From west to east the administrative boundary of Brighton and Hove begins on the coast at Gate 4 of Shoreham Port. It crosses the Southwick Ship Canal and the A259 between Brambledean Road and St Richard's Road in Portslade. From here, the border joins Eastbrook Road, and runs north up St Aubrey's Crescent. It then runs along the Sussex Border Path, through Fishersgate Station, separating Portslade from the neighbouring town of Southwick. Running west of Mile Oak, the border crosses the A27 skirting Mile Oak Farm and continues towards Devil's Dyke, before turning east over the Downs. The border then extends north from Tydell Farm to the outskirts of Pyecombe - its most northerly point. It crosses the A23 at the Patcham Pylons, which signifies the border for incoming traffic.

Continuing east, the border runs north of the Chattri and Standean Farm, before crossing Ditchling Road at the Upper Lodges and running along the northerly limits of Stanmer Park and Stanmer Village. At this point the border turns south and runs to the eastern edge of the University of Sussex campus, re-crossing the A27 along The Drove and passing east of Falmer Stadium. It continues along The Drove and Falmer Road to Woodingdean. Running north of Woodingdean, the border then heads south-east through Balsdean before adjoining to a footpath which enters Saltdean at the top of Longridge Avenue. The border runs down Longridge Avenue to the junction with Lynwood Road, where it turns south over houses and back across the A259 before returning the coastline at the eastern end of Saltdean Beach.

Governance

Corporate logo of the council

As a unitary authority, Brighton and Hove City Council provides a full range of local government services, combining the functions of a non-metropolitan county and district council. Elections to the council are held every four years, with the most recent taking place in 2019.[10] Councillors annually elect a Mayor of Brighton and Hove - a ceremonial position. The current mayor is Councillor Alan Robins.[11] A proposal to introduce a directly elected mayor to the city was rejected by referendum in 2001. As a result, the council uses a cabinet system to form its executive. Geoff Raw is the current chief executive.[12] Both Brighton Town Hall in The Lanes, and Hove Town Hall on Church Road are used as meeting places for council.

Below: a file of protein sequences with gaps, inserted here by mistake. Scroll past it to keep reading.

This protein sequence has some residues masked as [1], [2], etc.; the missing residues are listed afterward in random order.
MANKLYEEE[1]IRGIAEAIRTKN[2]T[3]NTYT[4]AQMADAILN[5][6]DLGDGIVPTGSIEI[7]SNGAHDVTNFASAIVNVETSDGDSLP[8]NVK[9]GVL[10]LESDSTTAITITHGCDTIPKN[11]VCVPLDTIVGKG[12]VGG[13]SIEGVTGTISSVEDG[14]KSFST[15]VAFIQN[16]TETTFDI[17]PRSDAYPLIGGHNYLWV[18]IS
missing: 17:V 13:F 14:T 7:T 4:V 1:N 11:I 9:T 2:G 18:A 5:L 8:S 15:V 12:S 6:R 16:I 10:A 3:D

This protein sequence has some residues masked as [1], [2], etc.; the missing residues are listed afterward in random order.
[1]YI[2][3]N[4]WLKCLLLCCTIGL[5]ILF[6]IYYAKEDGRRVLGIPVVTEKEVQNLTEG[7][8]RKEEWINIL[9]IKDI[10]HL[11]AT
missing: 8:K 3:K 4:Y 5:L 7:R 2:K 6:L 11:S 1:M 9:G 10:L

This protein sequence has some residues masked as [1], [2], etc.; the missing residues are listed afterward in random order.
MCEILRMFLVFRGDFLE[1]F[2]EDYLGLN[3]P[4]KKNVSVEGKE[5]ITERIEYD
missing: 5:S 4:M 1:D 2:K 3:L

The council is currently composed of 20 Green, 17 Labour, 13 Conservative and 4 independent councillors

The council was under Labour majority control until 2003, when it fell into no overall control where it has remained since. During this period the council has been controlled by minority administrations of all three major parties in Brighton and Hove: Labour, the Conservatives and the Greens. The first Green administration, elected in 2011, was the first time any Green Party had run a council in the UK, highlighting the city as the party's primary area of support. A Labour administration was elected in 2015, and the party narrowly retained a plurality in 2019, however expulsions from the Labour group led to the Greens regaining control of the administration in 2020. At the most recent by-elections in May 2021, the Greens gained one seat from Labour, further extending their plurality on the council.[13] Convenor of the Green Group Councillor Phélim MacCafferty is the current Leader of the Council. [14]

Three constituencies cover Brighton and Hove in the UK Parliament. Hove is represented by Labour MP Peter Kyle. Brighton Pavilion, which covers central and northern Brighton, is represented by Green MP Caroline Lucas - the UK's first and only MP from the Green Party. Brighton Kemptown, which covers East Brighton, as well as areas outside of Brighton and Hove, such as Telscombe Cliffs and Peacehaven, is represented by Labour MP Lloyd Russell-Moyle.

Wording of the Letters Patent

The Letters Patent of 2001 that confers City status is worded thus:

Elizabeth the second by the Grace of God of the United Kingdom of Great Britain and Northern Ireland & of Our Realms & Territories Queen Head of the Commonwealth Defender of the Faith.

To all whom these Presents shall come Greeting. Whereas We for divers good causes and considerations Us thereunto moving are graciously pleased to confer on the Towns of Brighton and Hove the status of a city. Now Therefore Know Ye that We of Our especial grace and favour and mere motion do by these Presents ordain declare and direct that the TOWNS OF BRIGHTON AND HOVE shall henceforth have the status of a CITY and shall have all such rank liberties privileges and immunities as are incident to a City. In witness whereof We have caused Our Letters to be made Patent Witness Ourself at Westminster the thirty first day of January in the forty ninth year of our reign.